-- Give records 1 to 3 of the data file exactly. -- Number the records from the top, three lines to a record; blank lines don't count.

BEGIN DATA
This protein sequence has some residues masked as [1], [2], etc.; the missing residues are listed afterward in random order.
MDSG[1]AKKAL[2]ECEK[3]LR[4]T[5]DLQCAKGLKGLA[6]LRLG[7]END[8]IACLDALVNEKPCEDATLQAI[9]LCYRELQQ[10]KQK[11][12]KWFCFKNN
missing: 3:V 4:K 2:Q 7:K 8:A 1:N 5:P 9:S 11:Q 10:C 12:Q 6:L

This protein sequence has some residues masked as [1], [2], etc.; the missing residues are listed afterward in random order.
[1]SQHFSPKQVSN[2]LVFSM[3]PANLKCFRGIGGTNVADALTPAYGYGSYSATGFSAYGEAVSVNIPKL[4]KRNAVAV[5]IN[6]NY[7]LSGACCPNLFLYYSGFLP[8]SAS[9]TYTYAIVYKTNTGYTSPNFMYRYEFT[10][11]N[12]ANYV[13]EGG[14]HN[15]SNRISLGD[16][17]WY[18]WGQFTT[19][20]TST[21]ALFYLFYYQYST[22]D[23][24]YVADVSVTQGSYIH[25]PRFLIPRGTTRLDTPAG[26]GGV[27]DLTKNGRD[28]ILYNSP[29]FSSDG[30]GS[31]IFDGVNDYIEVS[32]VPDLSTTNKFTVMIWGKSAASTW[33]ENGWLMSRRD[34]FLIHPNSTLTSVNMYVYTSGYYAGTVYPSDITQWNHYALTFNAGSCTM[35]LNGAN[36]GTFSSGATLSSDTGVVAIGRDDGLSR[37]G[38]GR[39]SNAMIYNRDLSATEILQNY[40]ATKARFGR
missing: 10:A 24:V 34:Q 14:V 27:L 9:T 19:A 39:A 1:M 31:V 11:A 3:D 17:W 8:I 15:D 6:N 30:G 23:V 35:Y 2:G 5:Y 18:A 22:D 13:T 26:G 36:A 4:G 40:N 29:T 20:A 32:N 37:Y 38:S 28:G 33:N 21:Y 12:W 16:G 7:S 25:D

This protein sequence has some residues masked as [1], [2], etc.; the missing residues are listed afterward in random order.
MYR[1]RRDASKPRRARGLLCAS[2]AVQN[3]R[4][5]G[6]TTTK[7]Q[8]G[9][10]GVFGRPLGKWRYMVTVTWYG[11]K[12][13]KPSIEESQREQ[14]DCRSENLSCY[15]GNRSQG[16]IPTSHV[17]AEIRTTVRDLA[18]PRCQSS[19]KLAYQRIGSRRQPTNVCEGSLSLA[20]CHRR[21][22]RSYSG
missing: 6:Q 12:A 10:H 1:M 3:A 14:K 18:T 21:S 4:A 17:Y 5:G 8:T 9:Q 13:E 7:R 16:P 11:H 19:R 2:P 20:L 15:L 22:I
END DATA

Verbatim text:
This protein sequence has some residues masked as [1], [2], etc.; the missing residues are listed afterward in random order.
MDSG[1]AKKAL[2]ECEK[3]LR[4]T[5]DLQCAKGLKGLA[6]LRLG[7]END[8]IACLDALVNEKPCEDATLQAI[9]LCYRELQQ[10]KQK[11][12]KWFCFKNN
missing: 3:V 4:K 2:Q 7:K 8:A 1:N 5:P 9:S 11:Q 10:C 12:Q 6:L

This protein sequence has some residues masked as [1], [2], etc.; the missing residues are listed afterward in random order.
[1]SQHFSPKQVSN[2]LVFSM[3]PANLKCFRGIGGTNVADALTPAYGYGSYSATGFSAYGEAVSVNIPKL[4]KRNAVAV[5]IN[6]NY[7]LSGACCPNLFLYYSGFLP[8]SAS[9]TYTYAIVYKTNTGYTSPNFMYRYEFT[10][11]N[12]ANYV[13]EGG[14]HN[15]SNRISLGD[16][17]WY[18]WGQFTT[19][20]TST[21]ALFYLFYYQYST[22]D[23][24]YVADVSVTQGSYIH[25]PRFLIPRGTTRLDTPAG[26]GGV[27]DLTKNGRD[28]ILYNSP[29]FSSDG[30]GS[31]IFDGVNDYIEVS[32]VPDLSTTNKFTVMIWGKSAASTW[33]ENGWLMSRRD[34]FLIHPNSTLTSVNMYVYTSGYYAGTVYPSDITQWNHYALTFNAGSCTM[35]LNGAN[36]GTFSSGATLSSDTGVVAIGRDDGLSR[37]G[38]GR[39]SNAMIYNRDLSATEILQNY[40]ATKARFGR
missing: 10:A 24:V 34:Q 14:V 27:L 9:T 19:A 39:A 1:M 31:V 11:A 3:D 17:W 8:I 15:D 6:N 30:G 23:V 35:Y 2:G 5:Y 18:A 22:D 13:T 26:G 36:A 4:G 40:N 29:T 20:A 32:N 37:Y 38:S 28:G 33:N 21:Y 12:W 16:G 7:S 25:D

This protein sequence has some residues masked as [1], [2], etc.; the missing residues are listed afterward in random order.
MYR[1]RRDASKPRRARGLLCAS[2]AVQN[3]R[4][5]G[6]TTTK[7]Q[8]G[9][10]GVFGRPLGKWRYMVTVTWYG[11]K[12][13]KPSIEESQREQ[14]DCRSENLSCY[15]GNRSQG[16]IPTSHV[17]AEIRTTVRDLA[18]PRCQSS[19]KLAYQRIGSRRQPTNVCEGSLSLA[20]CHRR[21][22]RSYSG
missing: 6:Q 12:A 10:H 1:M 3:A 14:K 18:T 21:S 4:A 17:Y 5:G 8:T 9:Q 13:E 7:R 16:P 11:H 19:R 2:P 20:L 15:L 22:I